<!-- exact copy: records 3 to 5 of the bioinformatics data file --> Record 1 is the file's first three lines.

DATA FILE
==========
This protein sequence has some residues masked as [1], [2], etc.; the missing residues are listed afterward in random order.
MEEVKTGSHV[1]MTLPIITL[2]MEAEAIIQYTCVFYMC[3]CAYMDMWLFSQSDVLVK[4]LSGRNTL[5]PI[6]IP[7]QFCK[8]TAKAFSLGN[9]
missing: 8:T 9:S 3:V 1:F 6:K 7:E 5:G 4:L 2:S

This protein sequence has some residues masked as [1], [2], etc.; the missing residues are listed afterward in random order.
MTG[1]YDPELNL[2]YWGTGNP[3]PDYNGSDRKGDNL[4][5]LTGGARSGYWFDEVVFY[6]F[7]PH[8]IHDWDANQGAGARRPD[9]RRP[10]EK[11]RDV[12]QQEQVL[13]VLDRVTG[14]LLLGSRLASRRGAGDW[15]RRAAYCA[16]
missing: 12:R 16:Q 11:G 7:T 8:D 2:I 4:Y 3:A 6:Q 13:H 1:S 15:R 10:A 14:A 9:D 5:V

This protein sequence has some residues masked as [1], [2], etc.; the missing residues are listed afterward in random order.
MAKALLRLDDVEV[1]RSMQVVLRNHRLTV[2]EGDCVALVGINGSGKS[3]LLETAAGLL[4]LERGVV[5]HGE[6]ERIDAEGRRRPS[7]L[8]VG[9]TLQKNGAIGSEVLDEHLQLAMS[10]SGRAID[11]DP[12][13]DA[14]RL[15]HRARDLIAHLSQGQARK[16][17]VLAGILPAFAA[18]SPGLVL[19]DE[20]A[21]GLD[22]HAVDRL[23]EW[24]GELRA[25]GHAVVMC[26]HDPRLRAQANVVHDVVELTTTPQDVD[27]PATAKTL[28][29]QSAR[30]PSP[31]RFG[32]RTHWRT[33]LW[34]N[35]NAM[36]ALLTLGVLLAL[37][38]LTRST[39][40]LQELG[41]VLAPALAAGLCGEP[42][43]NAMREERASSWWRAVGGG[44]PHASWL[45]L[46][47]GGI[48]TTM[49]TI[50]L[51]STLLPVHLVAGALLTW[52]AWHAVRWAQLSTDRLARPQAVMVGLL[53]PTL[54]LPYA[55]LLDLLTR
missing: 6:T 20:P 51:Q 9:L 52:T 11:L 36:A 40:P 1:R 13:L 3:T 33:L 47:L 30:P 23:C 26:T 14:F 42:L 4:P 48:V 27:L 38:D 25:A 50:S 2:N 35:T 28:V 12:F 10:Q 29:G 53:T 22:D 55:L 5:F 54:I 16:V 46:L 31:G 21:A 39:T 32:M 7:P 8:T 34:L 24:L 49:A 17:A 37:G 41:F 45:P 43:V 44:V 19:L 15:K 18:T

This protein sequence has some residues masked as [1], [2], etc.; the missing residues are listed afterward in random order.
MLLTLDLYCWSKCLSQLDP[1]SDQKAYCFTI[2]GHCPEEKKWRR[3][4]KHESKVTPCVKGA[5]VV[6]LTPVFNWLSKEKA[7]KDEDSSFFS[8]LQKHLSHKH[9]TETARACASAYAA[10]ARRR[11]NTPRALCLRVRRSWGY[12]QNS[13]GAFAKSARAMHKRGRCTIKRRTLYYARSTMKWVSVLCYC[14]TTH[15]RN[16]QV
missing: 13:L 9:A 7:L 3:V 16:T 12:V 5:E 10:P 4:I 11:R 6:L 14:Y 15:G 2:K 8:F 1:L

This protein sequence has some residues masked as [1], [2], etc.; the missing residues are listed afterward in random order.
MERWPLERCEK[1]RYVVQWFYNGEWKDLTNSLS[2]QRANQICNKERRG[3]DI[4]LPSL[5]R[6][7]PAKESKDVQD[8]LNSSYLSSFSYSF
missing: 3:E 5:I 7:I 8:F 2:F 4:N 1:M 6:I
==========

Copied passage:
This protein sequence has some residues masked as [1], [2], etc.; the missing residues are listed afterward in random order.
MAKALLRLDDVEV[1]RSMQVVLRNHRLTV[2]EGDCVALVGINGSGKS[3]LLETAAGLL[4]LERGVV[5]HGE[6]ERIDAEGRRRPS[7]L[8]VG[9]TLQKNGAIGSEVLDEHLQLAMS[10]SGRAID[11]DP[12][13]DA[14]RL[15]HRARDLIAHLSQGQARK[16][17]VLAGILPAFAA[18]SPGLVL[19]DE[20]A[21]GLD[22]HAVDRL[23]EW[24]GELRA[25]GHAVVMC[26]HDPRLRAQANVVHDVVELTTTPQDVD[27]PATAKTL[28][29]QSAR[30]PSP[31]RFG[32]RTHWRT[33]LW[34]N[35]NAM[36]ALLTLGVLLAL[37][38]LTRST[39][40]LQELG[41]VLAPALAAGLCGEP[42][43]NAMREERASSWWRAVGGG[44]PHASWL[45]L[46][47]GGI[48]TTM[49]TI[50]L[51]STLLPVHLVAGALLTW[52]AWHAVRWAQLSTDRLARPQAVMVGLL[53]PTL[54]LPYA[55]LLDLLTR
missing: 6:T 20:P 51:Q 9:L 52:T 11:L 36:A 40:P 1:R 13:L 3:T 33:L 47:L 30:P 23:C 26:T 14:F 42:L 4:P 48:V 27:L 38:D 25:A 50:S 2:N 35:T 28:V 12:F 10:Q 29:G 53:T 22:D 55:L 5:F 54:I 16:V 46:L 31:G 21:A 39:T 32:M 7:P 8:T 34:L 24:L 49:A 17:A 37:G 41:F 45:P 43:V 44:V 19:L 15:K 18:T

This protein sequence has some residues masked as [1], [2], etc.; the missing residues are listed afterward in random order.
MLLTLDLYCWSKCLSQLDP[1]SDQKAYCFTI[2]GHCPEEKKWRR[3][4]KHESKVTPCVKGA[5]VV[6]LTPVFNWLSKEKA[7]KDEDSSFFS[8]LQKHLSHKH[9]TETARACASAYAA[10]ARRR[11]NTPRALCLRVRRSWGY[12]QNS[13]GAFAKSARAMHKRGRCTIKRRTLYYARSTMKWVSVLCYC[14]TTH[15]RN[16]QV
missing: 13:L 9:A 7:L 3:V 16:T 12:V 5:E 10:P 4:I 11:R 6:L 14:Y 15:G 2:K 8:F 1:L

This protein sequence has some residues masked as [1], [2], etc.; the missing residues are listed afterward in random order.
MERWPLERCEK[1]RYVVQWFYNGEWKDLTNSLS[2]QRANQICNKERRG[3]DI[4]LPSL[5]R[6][7]PAKESKDVQD[8]LNSSYLSSFSYSF
missing: 3:E 5:I 7:I 8:F 2:F 4:N 1:M 6:I